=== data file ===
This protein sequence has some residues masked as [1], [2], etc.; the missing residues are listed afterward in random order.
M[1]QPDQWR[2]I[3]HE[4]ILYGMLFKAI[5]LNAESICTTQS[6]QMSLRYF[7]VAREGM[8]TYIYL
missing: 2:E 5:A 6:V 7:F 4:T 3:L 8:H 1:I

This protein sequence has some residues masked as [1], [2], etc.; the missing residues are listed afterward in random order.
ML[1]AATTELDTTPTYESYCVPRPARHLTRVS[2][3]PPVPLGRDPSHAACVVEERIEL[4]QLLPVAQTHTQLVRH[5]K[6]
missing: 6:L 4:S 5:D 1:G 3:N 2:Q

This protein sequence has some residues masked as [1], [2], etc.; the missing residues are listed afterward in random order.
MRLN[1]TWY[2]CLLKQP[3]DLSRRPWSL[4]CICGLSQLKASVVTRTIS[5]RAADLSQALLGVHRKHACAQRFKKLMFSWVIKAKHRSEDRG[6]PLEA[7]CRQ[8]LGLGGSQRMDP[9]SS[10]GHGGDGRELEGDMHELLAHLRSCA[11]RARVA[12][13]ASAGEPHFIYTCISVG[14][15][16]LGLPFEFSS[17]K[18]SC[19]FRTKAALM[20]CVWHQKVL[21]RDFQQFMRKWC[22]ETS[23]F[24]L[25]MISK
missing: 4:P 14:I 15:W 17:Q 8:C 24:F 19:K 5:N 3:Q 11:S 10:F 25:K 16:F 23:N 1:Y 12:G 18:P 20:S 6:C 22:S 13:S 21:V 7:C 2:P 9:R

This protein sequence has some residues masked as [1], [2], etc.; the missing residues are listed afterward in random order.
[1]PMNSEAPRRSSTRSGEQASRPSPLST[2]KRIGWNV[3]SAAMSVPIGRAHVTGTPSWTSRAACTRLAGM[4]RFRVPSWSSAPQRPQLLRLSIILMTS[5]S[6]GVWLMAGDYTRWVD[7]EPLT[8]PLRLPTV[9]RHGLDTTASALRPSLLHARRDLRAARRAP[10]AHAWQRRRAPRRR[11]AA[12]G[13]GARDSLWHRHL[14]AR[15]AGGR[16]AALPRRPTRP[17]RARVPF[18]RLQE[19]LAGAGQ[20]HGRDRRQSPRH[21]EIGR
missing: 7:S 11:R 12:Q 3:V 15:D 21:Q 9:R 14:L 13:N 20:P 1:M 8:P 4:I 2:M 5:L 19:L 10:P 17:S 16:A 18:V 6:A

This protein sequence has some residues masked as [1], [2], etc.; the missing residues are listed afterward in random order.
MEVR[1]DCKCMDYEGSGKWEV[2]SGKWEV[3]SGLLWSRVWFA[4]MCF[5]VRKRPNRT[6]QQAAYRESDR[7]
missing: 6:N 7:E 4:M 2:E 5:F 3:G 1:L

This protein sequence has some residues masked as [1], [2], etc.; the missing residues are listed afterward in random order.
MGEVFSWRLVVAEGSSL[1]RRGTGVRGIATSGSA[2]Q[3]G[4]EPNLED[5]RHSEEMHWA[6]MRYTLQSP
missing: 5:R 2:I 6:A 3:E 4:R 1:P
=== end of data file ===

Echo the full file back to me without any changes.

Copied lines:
This protein sequence has some residues masked as [1], [2], etc.; the missing residues are listed afterward in random order.
M[1]QPDQWR[2]I[3]HE[4]ILYGMLFKAI[5]LNAESICTTQS[6]QMSLRYF[7]VAREGM[8]TYIYL
missing: 2:E 5:A 6:V 7:F 4:T 3:L 8:H 1:I

This protein sequence has some residues masked as [1], [2], etc.; the missing residues are listed afterward in random order.
ML[1]AATTELDTTPTYESYCVPRPARHLTRVS[2][3]PPVPLGRDPSHAACVVEERIEL[4]QLLPVAQTHTQLVRH[5]K[6]
missing: 6:L 4:S 5:D 1:G 3:N 2:Q

This protein sequence has some residues masked as [1], [2], etc.; the missing residues are listed afterward in random order.
MRLN[1]TWY[2]CLLKQP[3]DLSRRPWSL[4]CICGLSQLKASVVTRTIS[5]RAADLSQALLGVHRKHACAQRFKKLMFSWVIKAKHRSEDRG[6]PLEA[7]CRQ[8]LGLGGSQRMDP[9]SS[10]GHGGDGRELEGDMHELLAHLRSCA[11]RARVA[12][13]ASAGEPHFIYTCISVG[14][15][16]LGLPFEFSS[17]K[18]SC[19]FRTKAALM[20]CVWHQKVL[21]RDFQQFMRKWC[22]ETS[23]F[24]L[25]MISK
missing: 4:P 14:I 15:W 17:Q 8:C 24:F 19:K 5:N 3:Q 11:S 10:F 25:K 16:F 23:N 1:Y 12:G 18:P 20:S 6:C 22:S 13:S 21:V 7:C 2:P 9:R

This protein sequence has some residues masked as [1], [2], etc.; the missing residues are listed afterward in random order.
[1]PMNSEAPRRSSTRSGEQASRPSPLST[2]KRIGWNV[3]SAAMSVPIGRAHVTGTPSWTSRAACTRLAGM[4]RFRVPSWSSAPQRPQLLRLSIILMTS[5]S[6]GVWLMAGDYTRWVD[7]EPLT[8]PLRLPTV[9]RHGLDTTASALRPSLLHARRDLRAARRAP[10]AHAWQRRRAPRRR[11]AA[12]G[13]GARDSLWHRHL[14]AR[15]AGGR[16]AALPRRPTRP[17]RARVPF[18]RLQE[19]LAGAGQ[20]HGRDRRQSPRH[21]EIGR
missing: 7:S 11:R 12:Q 3:V 15:D 21:Q 9:R 14:L 13:N 20:P 1:M 8:P 4:I 2:M 5:L 19:L 10:P 17:S 16:A 18:V 6:A

This protein sequence has some residues masked as [1], [2], etc.; the missing residues are listed afterward in random order.
MEVR[1]DCKCMDYEGSGKWEV[2]SGKWEV[3]SGLLWSRVWFA[4]MCF[5]VRKRPNRT[6]QQAAYRESDR[7]
missing: 6:N 7:E 4:M 2:E 5:F 3:G 1:L

This protein sequence has some residues masked as [1], [2], etc.; the missing residues are listed afterward in random order.
MGEVFSWRLVVAEGSSL[1]RRGTGVRGIATSGSA[2]Q[3]G[4]EPNLED[5]RHSEEMHWA[6]MRYTLQSP
missing: 5:R 2:I 6:A 3:E 4:R 1:P